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With Fear After Tragedy
Day to day life provides opportunities to teach children about God.
It's the job of parents to frame the picture of world events, to help
children understand life from God's point of view. Teachable moments
become available in times of crisis. That doesn't mean that you preach
or lecture. It means that you ask questions and carefully share information
that can guide your children to right thinking.
So what do you say? How do you respond to their questions? How can you
draw your children into productive discussions? What kinds of things
can you do that will help your kids during this time?
Here are some things to consider when helping children deal with fear
and questions about world events:
• Be careful about lying to your children
by saying, "It's all
okay." Your children can see that things aren't okay. In fact, this
kind of statement can be counterproductive and cause children to feel
like they can't trust you, further increasing feelings of insecurity.
• Explain that the world isn't out of control and help put these events
into perspective. Pray with your kids about those directly involved in
• God is with us always. We can trust him. His angels protect us. God
loves us and cares for us and he is in charge (Psalm 46).
• Answer your child's questions. Explain the details briefly in clear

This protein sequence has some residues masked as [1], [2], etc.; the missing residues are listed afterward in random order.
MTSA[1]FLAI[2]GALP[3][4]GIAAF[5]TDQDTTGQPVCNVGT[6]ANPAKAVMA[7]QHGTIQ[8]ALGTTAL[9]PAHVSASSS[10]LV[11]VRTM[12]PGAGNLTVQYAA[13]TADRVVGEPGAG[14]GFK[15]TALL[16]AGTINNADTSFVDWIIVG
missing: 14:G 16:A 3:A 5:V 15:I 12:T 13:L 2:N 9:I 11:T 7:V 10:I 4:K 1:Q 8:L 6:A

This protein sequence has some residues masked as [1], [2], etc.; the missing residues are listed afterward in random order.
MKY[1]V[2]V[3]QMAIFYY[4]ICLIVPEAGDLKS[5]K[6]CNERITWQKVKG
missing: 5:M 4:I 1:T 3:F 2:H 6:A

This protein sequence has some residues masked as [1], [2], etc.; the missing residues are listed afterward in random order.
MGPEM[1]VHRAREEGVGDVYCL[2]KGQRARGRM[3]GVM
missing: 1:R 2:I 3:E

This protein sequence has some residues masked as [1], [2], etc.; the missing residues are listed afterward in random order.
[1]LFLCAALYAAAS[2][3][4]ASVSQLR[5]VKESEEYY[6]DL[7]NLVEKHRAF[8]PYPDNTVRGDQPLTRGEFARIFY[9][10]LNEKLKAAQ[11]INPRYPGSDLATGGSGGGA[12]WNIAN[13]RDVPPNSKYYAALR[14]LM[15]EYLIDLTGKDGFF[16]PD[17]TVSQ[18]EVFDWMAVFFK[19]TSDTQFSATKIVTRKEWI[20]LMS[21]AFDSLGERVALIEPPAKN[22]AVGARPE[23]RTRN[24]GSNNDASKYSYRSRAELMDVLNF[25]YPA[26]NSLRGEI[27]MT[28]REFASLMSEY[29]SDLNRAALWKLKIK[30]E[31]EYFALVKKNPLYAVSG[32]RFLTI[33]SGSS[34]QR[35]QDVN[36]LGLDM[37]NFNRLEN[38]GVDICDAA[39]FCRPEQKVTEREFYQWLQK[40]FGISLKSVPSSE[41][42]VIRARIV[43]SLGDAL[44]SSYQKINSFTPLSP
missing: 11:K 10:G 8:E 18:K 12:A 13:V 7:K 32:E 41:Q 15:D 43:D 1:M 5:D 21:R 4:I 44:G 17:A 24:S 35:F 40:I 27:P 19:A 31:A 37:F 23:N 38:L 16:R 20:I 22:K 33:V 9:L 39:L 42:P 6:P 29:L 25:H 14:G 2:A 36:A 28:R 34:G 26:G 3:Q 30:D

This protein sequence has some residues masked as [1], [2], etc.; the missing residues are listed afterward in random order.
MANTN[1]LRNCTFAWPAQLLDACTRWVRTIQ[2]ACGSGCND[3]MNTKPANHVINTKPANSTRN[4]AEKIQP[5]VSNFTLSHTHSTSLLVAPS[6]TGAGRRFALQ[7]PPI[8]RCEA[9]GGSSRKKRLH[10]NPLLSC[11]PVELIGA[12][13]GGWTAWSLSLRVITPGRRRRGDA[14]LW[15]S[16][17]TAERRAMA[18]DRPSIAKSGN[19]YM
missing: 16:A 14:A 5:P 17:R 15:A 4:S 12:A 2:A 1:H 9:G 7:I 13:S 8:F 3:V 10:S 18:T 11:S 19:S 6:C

terms and then focus on the good that we see in God and in the people
who are helping.
• The solution for fear is to learn to trust. Trust is the ability to
release control to another. Children can learn to trust when they take
small steps of risk and have positive experiences over a period of time.
Gently encourage children to take small risks of separation and then
provide the comfort they need. During that process children need a lot
of parental love, patience, encouragement, and support. Remember, it's
God's presence that helps us through difficult times.
For other suggestions about helping children deal with anger, fear,
and grief, consider the book Parenting
is Heart Work. After all, emotions
reside in the heart, and learning to connect with kids on a heart level
and help them explore emotions in a healthy way.
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